The Evolution of Diplomacy: Ethiopia, Turkey, and Their Shared History

Ethiopia and Turkey, long-standing allies since the early 20th century, have seen their bond grow stronger in recent years amidst shared scrutiny from Western nations regarding their internal policies. However, new developments are testing this relationship. These include Turkey’s assumption of responsibility for safeguarding Somalia’s waters, encompassing the Gulf of Aden, and Ethiopia’s endeavors to secure access to the sea through an agreement with Somaliland.

Michael Bishku, a scholar specializing in Middle Eastern and African history, sheds light on the predominantly economic nature of Turkey’s ties with Ethiopia, in contrast to the more sentimental connection with Somalia, driven by a desire to assist a struggling Muslim nation.

What historical links exist between Ethiopia and Turkey?

Turkey and its predecessor, the Ottoman Empire, have a long history of engagement in the Horn of Africa dating back to the 16th century. Formal diplomatic relations between Ethiopia’s Emperor Menelik II and the Ottoman Empire’s Sultan Abdul Hamid II were established in 1896 following Ethiopia’s victory over the Italians at the Battle of Adwa. Meanwhile, Italy began occupying Somalia in 1889, with Britain establishing a protectorate in Somaliland in 1898. Ethiopia remained neutral during World War I, while Britain and Italy were allies. Post-war, the Ottoman Empire was partitioned, and by 1923, Turkey gained control over its territories.

In 1926, the newly-formed Republic of Turkey opened its first embassy in sub-Saharan Africa in Addis Ababa, reciprocated by Ethiopia setting up its embassy in Ankara in 1933.

During Italy’s invasion of Ethiopia from 1935 to 1937, Turkish soldiers volunteered for the Ethiopian army, with the Turkish government staunchly supporting sanctions against Italy. Even during the occupation, Ethiopia’s embassy in Turkey remained open. Turkey remained neutral during World War II but aligned with the United States afterward, as did Ethiopia under Haile Selassie.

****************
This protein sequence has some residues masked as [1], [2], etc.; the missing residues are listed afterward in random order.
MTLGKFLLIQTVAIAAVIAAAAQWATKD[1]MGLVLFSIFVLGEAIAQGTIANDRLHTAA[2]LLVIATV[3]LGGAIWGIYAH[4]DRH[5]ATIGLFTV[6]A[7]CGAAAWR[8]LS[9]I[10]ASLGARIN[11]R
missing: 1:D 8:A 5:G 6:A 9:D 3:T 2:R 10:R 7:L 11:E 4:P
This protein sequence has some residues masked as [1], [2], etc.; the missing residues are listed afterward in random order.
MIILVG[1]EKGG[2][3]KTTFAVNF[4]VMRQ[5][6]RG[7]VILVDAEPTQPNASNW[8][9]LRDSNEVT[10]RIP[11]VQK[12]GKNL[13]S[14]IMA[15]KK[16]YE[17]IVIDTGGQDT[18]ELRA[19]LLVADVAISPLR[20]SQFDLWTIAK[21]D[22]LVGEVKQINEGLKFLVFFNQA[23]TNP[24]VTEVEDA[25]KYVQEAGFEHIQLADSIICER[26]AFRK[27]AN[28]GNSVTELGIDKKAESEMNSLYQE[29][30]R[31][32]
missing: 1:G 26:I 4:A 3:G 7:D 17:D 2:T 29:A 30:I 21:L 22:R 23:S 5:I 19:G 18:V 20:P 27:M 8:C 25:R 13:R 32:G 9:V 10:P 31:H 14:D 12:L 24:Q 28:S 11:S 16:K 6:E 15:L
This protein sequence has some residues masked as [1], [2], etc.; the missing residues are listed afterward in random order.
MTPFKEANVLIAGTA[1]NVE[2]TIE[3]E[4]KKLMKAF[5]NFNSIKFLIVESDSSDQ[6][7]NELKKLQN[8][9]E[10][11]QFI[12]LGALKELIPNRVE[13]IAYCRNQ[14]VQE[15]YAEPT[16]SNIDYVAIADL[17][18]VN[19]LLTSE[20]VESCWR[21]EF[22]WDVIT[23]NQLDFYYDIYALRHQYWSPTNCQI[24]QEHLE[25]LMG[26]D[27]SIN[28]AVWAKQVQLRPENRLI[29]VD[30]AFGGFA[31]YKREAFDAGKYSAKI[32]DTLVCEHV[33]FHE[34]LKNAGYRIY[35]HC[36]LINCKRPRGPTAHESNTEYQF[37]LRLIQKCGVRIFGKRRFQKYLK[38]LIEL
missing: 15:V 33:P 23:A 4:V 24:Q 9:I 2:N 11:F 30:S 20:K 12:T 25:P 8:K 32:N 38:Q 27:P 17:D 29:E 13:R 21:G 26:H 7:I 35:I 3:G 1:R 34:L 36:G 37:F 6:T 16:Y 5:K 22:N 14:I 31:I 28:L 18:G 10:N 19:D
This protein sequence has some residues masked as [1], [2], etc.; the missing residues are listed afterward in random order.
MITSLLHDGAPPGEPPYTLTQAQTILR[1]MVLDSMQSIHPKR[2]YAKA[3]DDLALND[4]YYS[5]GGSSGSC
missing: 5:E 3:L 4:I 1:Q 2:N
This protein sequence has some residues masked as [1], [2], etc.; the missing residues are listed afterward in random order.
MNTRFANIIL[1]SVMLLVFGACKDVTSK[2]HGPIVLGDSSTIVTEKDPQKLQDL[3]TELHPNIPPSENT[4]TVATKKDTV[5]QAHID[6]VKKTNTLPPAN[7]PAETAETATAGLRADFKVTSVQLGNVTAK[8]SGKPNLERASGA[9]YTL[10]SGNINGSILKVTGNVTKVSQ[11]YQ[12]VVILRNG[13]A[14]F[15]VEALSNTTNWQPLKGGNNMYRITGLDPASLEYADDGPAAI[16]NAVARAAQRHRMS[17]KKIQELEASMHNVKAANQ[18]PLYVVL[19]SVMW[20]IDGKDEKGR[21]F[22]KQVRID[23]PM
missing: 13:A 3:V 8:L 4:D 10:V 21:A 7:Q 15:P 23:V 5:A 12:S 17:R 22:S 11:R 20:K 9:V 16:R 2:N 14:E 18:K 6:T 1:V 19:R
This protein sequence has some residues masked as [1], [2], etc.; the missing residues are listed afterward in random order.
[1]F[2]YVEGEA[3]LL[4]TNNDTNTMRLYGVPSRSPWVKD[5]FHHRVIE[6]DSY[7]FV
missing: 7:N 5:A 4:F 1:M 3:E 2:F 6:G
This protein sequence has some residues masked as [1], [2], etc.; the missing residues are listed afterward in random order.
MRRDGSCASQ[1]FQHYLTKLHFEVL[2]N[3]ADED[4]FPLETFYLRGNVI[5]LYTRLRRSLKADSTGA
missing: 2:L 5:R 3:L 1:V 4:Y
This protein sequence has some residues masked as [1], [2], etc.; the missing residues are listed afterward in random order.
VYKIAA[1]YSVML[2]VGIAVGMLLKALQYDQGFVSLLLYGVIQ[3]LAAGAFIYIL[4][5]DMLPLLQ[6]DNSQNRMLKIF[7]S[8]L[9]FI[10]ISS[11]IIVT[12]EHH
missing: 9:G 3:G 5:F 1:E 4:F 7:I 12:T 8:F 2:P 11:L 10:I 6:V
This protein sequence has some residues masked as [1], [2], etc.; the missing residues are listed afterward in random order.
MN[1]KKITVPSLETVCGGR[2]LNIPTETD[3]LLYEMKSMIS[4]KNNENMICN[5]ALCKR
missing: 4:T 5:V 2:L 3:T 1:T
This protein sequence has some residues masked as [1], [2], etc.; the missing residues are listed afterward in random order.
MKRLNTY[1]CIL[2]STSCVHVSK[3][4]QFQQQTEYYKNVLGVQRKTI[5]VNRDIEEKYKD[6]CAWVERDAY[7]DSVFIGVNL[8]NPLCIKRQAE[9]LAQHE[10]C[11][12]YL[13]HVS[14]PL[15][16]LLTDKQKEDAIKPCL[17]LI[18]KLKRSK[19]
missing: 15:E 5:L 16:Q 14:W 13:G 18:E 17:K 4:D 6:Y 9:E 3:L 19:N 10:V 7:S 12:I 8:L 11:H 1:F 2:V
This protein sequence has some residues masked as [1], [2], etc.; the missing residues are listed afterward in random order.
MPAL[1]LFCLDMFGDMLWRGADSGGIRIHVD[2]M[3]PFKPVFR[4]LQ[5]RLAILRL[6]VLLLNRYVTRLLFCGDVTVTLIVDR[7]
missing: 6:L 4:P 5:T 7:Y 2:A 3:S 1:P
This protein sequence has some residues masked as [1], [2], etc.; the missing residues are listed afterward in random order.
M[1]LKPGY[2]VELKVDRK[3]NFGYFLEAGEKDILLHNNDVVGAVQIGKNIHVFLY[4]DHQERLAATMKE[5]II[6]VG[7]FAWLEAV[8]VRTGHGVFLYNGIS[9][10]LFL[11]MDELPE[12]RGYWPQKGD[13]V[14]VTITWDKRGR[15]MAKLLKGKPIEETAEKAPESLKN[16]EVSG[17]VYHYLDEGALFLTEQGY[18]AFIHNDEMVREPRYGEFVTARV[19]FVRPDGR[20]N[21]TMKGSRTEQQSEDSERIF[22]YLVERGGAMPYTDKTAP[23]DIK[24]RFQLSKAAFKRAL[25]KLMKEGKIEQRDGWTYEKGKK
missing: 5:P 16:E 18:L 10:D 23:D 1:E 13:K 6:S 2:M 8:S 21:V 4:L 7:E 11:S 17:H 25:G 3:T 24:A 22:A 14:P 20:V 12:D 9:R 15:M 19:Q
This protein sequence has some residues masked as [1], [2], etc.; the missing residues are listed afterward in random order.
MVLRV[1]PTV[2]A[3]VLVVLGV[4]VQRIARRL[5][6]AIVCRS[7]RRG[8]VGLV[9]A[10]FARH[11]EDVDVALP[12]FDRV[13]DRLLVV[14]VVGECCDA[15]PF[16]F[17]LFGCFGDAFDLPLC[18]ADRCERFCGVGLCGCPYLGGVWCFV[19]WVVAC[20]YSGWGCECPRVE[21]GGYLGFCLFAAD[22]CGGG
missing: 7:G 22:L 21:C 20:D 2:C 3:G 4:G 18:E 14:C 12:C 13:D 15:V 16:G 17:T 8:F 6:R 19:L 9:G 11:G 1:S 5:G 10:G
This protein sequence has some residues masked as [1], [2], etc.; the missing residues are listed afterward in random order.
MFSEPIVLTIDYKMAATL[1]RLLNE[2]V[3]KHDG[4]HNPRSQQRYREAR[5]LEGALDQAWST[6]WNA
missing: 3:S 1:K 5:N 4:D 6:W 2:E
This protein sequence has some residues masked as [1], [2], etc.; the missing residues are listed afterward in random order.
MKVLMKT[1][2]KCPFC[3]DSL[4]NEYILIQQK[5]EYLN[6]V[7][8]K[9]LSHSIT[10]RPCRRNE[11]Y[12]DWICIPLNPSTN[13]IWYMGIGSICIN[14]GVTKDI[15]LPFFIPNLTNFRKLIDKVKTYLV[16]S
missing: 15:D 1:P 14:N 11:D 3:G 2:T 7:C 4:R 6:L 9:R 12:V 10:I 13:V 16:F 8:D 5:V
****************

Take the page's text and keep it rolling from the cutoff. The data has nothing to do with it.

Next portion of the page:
Relations between Turkey and Ethiopia remained close during the 1960s, with both countries adopting a pragmatic approach in improving ties with both the Soviet bloc and the Arab world.

In 1974, Haile Selassie was ousted by the military, leading to the establishment of a Marxist regime in Ethiopia until 1991, during which time Turkey suspended relations.

What is Turkey’s history of engagement with Somalia?

Somalia, including former British Somaliland, gained independence in 1960. The unified state sought to annex the Somali-populated Ogaden region in Ethiopia. Turkey didn’t establish an embassy in Somalia until 1979, amidst Somalia’s shift away from close ties with the Soviet bloc during its failed attempt to occupy Ogaden (1977-1978).

Following the overthrow of President Siad Barre in 1991, Somalia descended into chaos, leading to the closure of the Turkish embassy until 2011. Turkey participated in two UN operations in Somalia during the early 1990s.

In 2011, Recep Tayyip Erdoğan, then Prime Minister of Turkey, made history by becoming the first non-African leader to visit Somalia in two decades. He visited again as President in 2016 to inaugurate Turkey’s largest embassy complex globally. Turkish companies manage Mogadishu’s airport and seaport, and Turkey has established a military base in Mogadishu for training Somali soldiers, alongside various infrastructure projects and scholarships for Somali students.

Turkey’s aid to Somalia exceeds $1 billion since 2011, partly sourced from Muslim NGOs. Both Turkey and the UAE support Somalia against the al-Shabaab threat, though the UAE’s assistance is comparatively less extensive.

Somaliland’s declaration of independence in 1991 complicates matters, as it remains internationally recognized as part of Somalia. Despite this, Ethiopia, Turkey, and Djibouti have consulates in Somaliland’s capital, Hargeisa. While the UAE and Ethiopia have engaged directly with the Somaliland government, bypassing Mogadishu, Turkey’s recent agreement with Somalia demonstrates its continued commitment to the nation’s security by providing training and equipment for its naval force.

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